I've always had a propinquity to the dark side. I can remember at age 9, going to volunteer with my grandma at a little gift shop outside a railroad depot in Calumet, MN. I was in charge of running the concession stand. I had just begun to understand the concept of death and was grappling with the bleak notion that eventually, everybody just went away. Forever. Not having been raised a Christian, I had no security blanket about a glorious world beyond this one- whereupon I would reconnect with all my loved ones and bask in eternal lightness. Rather, what I understood was that once the fates decided it was time for me to be done living, there would simply be nothingness. It was a terrifying concept for a young kid and I became slightly consumed by negative thoughts and went into a depression. My parents tried to figure out why I had stomach aches all the time and what was at the root of my sadness. It was simple. I was sick because I didn't want anyone I loved to go away forever.
It was Christmas. Under the tree, with my name, were two gifts. A David Bowie record album and a small, acoustic guitar. We had recently watched "Labyrinth" and I had instantly fallen in love with David Bowie- but I hated the 3/4-sized wooden instrument, so proudly bestowed upon me by my parents. It hurt my fingers- and being that it was the 1980's, I saw that guitar as a boy’s instrument and wanted nothing to do with it. I wanted a piano. David Bowie however, played a big part in sculpting my world. Music has a way of doing that. I idolized him and he helped me get happy. My parents indulged my obsession by getting me all of his cassette tapes, alerting me to the various films he was in so I could watch and memorize them, and even letting me express myself through Bowie-inspired fashion choices that would have been considered a bit flamboyant to most. Eventually, I stopped being consumed by thoughts of death and began to be consumed by ideas for songs.
My parents eventually gave in and bought me a keyboard when I was 12 or 13 and that's when I started to get more serious about songwriting. Up until that point I had been awkwardly co-mingling spoken word and interpretive dance in a kind of pre-Lady Gaga, unbridled, pubescent free-flow format. I think the keyboard was purchased solely so I would stop doing the thing I just described. I didn't really have a natural aptitude for playing the keys. I had nobody to show me how to do it correctly and thus, my form was archaic and my technique was clumsy at best. But I started to write songs. I still have some of the cassette tapes from those days. If only I had a tape player with which to listen to them... or maybe they are best laid to rest in obsolescence. This went on for a number of years and turned into a short career with a classmate which you can read about in Blog #13.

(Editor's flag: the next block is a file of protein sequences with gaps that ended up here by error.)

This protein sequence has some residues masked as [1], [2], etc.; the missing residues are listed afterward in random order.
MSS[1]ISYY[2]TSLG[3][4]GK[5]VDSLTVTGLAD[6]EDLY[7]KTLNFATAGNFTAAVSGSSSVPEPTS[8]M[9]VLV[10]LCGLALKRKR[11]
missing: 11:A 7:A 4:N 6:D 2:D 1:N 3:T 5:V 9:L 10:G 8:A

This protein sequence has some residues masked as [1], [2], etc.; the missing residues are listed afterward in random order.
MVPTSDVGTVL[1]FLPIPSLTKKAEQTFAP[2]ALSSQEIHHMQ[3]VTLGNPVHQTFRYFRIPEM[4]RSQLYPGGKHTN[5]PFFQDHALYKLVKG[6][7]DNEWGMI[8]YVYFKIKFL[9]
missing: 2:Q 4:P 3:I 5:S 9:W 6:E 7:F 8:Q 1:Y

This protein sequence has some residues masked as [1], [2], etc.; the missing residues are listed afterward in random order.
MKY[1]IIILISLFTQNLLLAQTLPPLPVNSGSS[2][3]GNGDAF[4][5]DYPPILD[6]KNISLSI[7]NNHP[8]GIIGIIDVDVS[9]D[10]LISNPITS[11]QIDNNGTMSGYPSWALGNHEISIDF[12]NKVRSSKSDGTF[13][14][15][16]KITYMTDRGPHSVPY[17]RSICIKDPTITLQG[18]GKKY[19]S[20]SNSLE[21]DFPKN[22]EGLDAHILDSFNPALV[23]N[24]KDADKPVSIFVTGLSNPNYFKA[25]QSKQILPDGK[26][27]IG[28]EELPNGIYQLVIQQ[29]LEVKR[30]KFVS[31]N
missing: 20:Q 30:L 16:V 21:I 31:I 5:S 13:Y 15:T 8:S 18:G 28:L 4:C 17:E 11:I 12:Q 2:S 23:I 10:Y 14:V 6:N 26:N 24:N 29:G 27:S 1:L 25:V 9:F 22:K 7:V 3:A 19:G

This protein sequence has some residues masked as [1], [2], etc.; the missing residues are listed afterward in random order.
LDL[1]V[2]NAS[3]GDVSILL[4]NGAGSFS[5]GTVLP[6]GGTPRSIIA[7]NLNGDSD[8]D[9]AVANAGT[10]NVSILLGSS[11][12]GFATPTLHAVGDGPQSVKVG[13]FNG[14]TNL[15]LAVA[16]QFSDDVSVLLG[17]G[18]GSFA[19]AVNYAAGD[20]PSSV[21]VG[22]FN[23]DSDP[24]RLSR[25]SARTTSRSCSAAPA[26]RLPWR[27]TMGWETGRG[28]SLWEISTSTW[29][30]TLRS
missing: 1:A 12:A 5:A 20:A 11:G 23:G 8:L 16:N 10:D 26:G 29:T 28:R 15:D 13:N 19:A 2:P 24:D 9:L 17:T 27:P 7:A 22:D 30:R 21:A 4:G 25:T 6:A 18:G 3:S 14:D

I didn't really tap into my true musical capabilities until I decided to pick up a guitar. Initially, I did have flashbacks of my 9-year old self, sitting by the Christmas tree and struggling to grab a "B" chord, cringing and crying all the while. But this time I decided to push through it, learn a few chords, and develop some calluses. And I sure am glad I did. I found that rather effortlessly, I could write, play, sing, perform... no- I could ENTERTAIN!!! Once I was able to conveniently accompany myself, the world opened up. I was the live music at every party, I was the brash girl with the pipes. For the first time in my life, people actually seemed to give a shit about what I had to say. Through the years, my voice has been my greatest asset and my most dangerous weapon. It has led me to unimaginable delights and immense disappointment. It has caused some to swoon over me and others to despise me. A gift and a burden. I have always preferred to write songs that will bring people to tears because for me, the most depressing songs make me feel better. The most intensely tragic lyrics bring me comfort. I'm no longer the little girl at the concession stand obsessing about death, but darkness still hides in the shadowy recesses of my brain and peeks at me. Maybe it will always will be there. When it comes, I write...